It’s still dark when I get up, because it’s still winter around here. You wouldn’t say, because temperature-wise we’re lucky, it’s a normal day, not too cold, not too hot. It’s 7AM, you can barely see around, so I’m moving slowly in my small attico, unfolding my morning routine: the usual cleanup, then a short yoga session, a bit of guitar practice and then I get dressed and off I go.
Valencia, the city where I’m living in now, is in the third week of a de-facto lockdown, a lockdown in which we’re not forced inside, but in which almost everything is closed. Just some basic shops are still functioning, until 6PM; coffee shops, bars, restaurants, spas, cinemas, theaters they are all closed. Only a handful of coffee shops are still serving beverages to go.
So, as part of my personal rituals, I go out every morning to get my double espresso.
There are two possible routes to that place, both around 1km long. One is going through a tunnel in which every day there is at least one guy singing, and the other one goes through a central, more crowded area. As I breathe in deeply, through my mask, the fresh air of the morning, I decide to take the crowded route today. No specific reason, just want to walk that way.
The road goes, for a couple hundred meters, parallel to an old open arena, where they are still organizing corridas, bull fights. I even went to a corrida, a couple of years ago, just to see how it is. Never seen something like this before, and I was always mesmerized by Ernest Hemingways’s short stories about courageous torreadors. He was quite a big fan. After I saw one performance, though, I decided there’s no need to see another one. I understood, at a gut level, the dynamic and the energies, but I found the killing unnecessary, a useless anachronism.
In front of that arena there’s a lady begging. She has an infirmity which makes her look strange when she moves around. This was not her usual place, though, before the pandemic she used to hang out in a different plaza, which was buzzing with tourists. Almost nobody passes through that plaza anymore. So she moved here, where she is close to the train station. Theoretically, this would be more crowded, but that’s not always the case. There is also a cierre perimetral in place, which means travel barely happens. As I pass her by, I also realize that during the evenings, that place is occupied by another beggar, a gentleman relatively well dressed and always very clean, who’s always asking for an euro to buy a cafe con leche. He used to hang out one street away, in a different corner, but now he’s coming close to the train station too.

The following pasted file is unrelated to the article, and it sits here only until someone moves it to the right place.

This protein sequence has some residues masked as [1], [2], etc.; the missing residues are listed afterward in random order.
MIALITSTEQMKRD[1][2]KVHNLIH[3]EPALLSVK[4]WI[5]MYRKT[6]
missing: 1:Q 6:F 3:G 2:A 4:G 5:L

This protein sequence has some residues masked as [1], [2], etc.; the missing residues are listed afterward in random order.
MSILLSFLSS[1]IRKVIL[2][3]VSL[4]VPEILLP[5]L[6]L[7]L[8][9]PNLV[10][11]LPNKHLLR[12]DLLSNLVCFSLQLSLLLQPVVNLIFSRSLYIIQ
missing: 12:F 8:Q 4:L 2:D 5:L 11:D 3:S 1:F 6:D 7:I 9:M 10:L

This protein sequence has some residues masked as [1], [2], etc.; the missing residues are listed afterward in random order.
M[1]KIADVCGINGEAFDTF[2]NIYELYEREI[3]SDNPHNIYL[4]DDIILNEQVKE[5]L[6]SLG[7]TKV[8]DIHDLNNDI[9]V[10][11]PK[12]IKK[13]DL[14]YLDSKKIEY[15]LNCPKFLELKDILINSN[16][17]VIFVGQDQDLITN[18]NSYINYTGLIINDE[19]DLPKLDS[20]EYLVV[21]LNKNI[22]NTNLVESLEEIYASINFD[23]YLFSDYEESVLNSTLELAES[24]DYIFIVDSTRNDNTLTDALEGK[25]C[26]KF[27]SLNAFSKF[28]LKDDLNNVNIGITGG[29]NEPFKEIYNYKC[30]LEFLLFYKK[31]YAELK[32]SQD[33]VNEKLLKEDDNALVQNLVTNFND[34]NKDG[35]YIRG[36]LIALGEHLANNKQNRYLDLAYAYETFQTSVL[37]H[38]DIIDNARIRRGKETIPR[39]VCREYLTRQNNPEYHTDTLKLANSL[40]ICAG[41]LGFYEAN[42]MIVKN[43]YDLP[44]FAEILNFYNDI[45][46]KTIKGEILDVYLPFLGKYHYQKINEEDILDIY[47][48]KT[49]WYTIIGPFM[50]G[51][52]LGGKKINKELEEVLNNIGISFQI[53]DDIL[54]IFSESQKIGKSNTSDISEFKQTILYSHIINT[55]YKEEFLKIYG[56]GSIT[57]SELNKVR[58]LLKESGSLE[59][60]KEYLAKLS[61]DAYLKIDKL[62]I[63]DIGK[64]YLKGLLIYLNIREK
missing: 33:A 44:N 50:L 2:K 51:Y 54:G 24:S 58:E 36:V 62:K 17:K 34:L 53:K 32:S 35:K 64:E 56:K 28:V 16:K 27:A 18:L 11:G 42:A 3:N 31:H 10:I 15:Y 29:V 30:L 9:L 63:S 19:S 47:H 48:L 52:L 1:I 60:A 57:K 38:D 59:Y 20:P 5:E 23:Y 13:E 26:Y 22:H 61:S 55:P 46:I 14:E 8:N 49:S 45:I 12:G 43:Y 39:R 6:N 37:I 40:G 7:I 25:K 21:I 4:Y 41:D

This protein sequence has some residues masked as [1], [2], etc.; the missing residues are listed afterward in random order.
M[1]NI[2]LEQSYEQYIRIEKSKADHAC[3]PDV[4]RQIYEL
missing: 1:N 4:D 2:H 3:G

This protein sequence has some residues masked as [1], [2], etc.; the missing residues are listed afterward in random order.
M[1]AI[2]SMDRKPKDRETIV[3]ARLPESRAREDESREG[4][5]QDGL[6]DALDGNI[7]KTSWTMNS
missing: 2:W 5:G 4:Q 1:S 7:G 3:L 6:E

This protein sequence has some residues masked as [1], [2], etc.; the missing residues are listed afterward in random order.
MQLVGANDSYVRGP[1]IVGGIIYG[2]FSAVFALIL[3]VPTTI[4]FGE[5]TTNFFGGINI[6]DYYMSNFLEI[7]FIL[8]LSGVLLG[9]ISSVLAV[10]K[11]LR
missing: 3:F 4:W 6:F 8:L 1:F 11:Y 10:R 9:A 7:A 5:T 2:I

After the train station there’s a small Chinese neighborhood. All shops have windows closed, at this hour, or persianas bajadas, how they say here. In the evening, they are still selling food para llevar, and the streets are filled with smells which are reminding me of Hong Kong. Sometimes, the smell is almost identical with those underground eateries on Queen Street in Auckland, a mix of Asian cuisine with western fast food.
At the very end of the Chinese barrio (which is really just a few streets), is my coffee shop. The owner already knows what I want, so he almost always brings me the double espresso without ordering it. I stay out, in front of the entrance, keeping the distance, and I start savoring the coffee for a few minutes, before getting back home.
Today, the roast is from Costa Rica. Until a few days ago, I was tasting Nicaragua.
I take a sip, and then I’m there. I’m on the other side of the world.
Active Writing Versus Reactive Writing
Ann Lamott gives a very good advice on writing in her book Bird by Bird: Some Instructions on Writing and Life. She says (and I’m quoting from memory): “Start with something that’s true. Start with something that you know and remember to have happened. For instance, describe what you had in your lunch bag at school. And take it from there.” That’s how you hone your skills.
And that’s what I did in this post. I chose to write something that is true, and real for me. It was a choice. That’s important. The fact that it was a choice.
Because, you know, I didn’t feel specifically compelled to write about this today. On the contrary. I felt compelled to write in the same note with my last week articles, about medical apartheid, or the dissolution of our world. But this would have been reactive writing.
The truth is I can’t really change any of these, I can’t change the lockdown, the masks, the social distancing, I can’t make people see the world as I see it, so why bother? Why doing something out of reaction, instead of consciously choosing what to do?
The world is changing anyway. In the long run, it’s what we choose to do in front of this change, it’s how we act, not how we react, that matters.
So today I chose to take a short stroll to the other side of the world.